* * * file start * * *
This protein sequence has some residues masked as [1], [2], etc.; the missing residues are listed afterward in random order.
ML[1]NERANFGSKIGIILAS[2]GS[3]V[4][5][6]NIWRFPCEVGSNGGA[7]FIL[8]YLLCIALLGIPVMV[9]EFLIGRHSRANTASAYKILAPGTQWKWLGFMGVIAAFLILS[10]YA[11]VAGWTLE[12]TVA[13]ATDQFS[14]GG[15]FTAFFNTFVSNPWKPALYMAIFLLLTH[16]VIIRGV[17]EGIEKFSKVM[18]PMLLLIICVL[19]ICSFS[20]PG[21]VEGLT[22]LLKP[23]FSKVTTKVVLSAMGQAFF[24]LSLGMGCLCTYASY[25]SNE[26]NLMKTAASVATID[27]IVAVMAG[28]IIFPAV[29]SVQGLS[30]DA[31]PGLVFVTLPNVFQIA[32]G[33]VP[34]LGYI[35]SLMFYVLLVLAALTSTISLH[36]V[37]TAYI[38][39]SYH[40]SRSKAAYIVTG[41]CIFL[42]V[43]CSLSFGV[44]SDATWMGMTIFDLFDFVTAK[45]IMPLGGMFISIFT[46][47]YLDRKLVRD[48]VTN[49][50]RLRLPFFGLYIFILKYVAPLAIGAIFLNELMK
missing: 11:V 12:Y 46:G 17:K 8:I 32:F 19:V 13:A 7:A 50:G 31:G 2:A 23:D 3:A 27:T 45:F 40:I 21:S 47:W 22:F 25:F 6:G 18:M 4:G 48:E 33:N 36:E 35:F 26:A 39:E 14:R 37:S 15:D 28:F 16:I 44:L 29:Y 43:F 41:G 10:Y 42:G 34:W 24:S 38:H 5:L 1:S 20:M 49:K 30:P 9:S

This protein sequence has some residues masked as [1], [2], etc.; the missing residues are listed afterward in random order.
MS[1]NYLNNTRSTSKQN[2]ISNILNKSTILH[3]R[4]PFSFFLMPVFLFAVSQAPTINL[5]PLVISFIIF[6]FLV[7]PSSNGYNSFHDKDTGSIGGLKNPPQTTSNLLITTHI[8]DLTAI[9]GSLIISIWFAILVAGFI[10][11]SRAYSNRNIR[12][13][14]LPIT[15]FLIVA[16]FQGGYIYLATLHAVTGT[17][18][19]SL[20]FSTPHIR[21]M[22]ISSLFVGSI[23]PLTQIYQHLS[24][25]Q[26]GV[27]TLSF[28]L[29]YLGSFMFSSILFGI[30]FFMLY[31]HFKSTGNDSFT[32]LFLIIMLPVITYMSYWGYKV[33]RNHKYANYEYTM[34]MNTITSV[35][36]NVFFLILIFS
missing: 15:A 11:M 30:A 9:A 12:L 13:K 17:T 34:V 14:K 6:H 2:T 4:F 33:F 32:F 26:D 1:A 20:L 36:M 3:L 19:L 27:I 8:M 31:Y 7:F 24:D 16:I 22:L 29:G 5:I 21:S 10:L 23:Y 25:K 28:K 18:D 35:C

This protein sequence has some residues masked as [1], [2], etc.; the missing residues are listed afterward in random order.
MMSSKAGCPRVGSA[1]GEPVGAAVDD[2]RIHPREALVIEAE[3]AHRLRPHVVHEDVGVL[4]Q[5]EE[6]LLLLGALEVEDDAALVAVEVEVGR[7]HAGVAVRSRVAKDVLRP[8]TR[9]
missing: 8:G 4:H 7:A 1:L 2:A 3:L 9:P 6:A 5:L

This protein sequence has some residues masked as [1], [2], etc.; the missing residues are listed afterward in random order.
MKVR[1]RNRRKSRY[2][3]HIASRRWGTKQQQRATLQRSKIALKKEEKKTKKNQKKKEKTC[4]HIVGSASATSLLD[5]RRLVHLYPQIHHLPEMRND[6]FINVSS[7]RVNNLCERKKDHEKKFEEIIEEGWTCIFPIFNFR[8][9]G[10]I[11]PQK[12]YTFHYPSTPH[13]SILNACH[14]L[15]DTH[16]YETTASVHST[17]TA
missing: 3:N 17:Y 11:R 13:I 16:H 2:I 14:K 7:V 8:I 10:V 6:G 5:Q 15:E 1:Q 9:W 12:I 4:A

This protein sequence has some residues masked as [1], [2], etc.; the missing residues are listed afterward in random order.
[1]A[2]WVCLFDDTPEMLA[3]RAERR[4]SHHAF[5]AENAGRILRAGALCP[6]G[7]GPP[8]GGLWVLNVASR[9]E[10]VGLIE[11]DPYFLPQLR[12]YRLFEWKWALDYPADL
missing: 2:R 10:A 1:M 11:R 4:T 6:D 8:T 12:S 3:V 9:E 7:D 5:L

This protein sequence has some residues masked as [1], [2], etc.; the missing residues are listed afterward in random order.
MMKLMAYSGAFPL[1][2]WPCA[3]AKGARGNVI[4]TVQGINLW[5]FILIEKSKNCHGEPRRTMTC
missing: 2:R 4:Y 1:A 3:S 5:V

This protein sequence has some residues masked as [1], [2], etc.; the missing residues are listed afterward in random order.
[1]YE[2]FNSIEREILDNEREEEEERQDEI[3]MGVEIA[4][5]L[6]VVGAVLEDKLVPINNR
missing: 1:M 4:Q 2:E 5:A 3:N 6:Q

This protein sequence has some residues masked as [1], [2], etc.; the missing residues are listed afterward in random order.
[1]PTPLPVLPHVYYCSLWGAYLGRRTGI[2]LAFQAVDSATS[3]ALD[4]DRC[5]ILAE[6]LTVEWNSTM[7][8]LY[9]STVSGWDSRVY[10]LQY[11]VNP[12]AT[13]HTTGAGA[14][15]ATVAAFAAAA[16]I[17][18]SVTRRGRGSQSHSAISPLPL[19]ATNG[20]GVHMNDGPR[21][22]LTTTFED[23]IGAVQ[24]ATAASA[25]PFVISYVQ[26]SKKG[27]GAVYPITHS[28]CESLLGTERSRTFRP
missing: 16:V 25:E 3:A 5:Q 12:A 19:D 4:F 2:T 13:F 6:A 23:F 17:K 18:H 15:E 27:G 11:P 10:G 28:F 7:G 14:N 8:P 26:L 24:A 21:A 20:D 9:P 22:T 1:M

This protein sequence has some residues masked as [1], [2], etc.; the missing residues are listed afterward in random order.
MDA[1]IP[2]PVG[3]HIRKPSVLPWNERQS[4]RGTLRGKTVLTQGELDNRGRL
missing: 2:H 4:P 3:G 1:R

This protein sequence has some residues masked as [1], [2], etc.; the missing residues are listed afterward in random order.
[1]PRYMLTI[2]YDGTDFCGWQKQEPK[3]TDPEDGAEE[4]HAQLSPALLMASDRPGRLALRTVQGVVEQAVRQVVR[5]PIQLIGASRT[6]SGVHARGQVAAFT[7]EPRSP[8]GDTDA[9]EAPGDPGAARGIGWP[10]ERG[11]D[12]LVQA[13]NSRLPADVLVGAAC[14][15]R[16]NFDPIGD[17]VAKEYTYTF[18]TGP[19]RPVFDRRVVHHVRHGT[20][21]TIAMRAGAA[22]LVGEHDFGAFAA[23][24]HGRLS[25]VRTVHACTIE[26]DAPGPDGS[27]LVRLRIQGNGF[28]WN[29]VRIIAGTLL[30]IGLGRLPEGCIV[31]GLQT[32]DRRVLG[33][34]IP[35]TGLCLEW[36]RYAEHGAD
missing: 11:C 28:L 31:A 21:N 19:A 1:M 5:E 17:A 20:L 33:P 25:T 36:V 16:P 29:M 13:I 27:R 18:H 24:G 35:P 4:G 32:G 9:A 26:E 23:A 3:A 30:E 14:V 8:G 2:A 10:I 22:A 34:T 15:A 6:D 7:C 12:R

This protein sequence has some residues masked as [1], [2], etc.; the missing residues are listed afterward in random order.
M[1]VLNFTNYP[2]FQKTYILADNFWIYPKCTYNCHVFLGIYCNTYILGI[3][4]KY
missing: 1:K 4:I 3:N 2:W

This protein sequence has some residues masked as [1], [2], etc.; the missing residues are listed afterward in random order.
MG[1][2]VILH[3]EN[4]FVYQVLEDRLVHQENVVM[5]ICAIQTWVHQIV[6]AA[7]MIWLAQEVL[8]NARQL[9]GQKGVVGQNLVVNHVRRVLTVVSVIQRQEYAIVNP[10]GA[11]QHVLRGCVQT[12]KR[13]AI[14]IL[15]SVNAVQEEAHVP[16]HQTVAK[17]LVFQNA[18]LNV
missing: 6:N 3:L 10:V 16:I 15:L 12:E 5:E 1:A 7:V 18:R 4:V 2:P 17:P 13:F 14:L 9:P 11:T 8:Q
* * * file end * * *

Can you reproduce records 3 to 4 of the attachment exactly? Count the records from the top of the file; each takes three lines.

This protein sequence has some residues masked as [1], [2], etc.; the missing residues are listed afterward in random order.
MMSSKAGCPRVGSA[1]GEPVGAAVDD[2]RIHPREALVIEAE[3]AHRLRPHVVHEDVGVL[4]Q[5]EE[6]LLLLGALEVEDDAALVAVEVEVGR[7]HAGVAVRSRVAKDVLRP[8]TR[9]
missing: 8:G 4:H 7:A 1:L 2:A 3:L 9:P 6:A 5:L

This protein sequence has some residues masked as [1], [2], etc.; the missing residues are listed afterward in random order.
MKVR[1]RNRRKSRY[2][3]HIASRRWGTKQQQRATLQRSKIALKKEEKKTKKNQKKKEKTC[4]HIVGSASATSLLD[5]RRLVHLYPQIHHLPEMRND[6]FINVSS[7]RVNNLCERKKDHEKKFEEIIEEGWTCIFPIFNFR[8][9]G[10]I[11]PQK[12]YTFHYPSTPH[13]SILNACH[14]L[15]DTH[16]YETTASVHST[17]TA
missing: 3:N 17:Y 11:R 13:I 16:H 2:I 14:K 7:V 8:I 10:V 6:G 5:Q 15:E 1:Q 9:W 12:I 4:A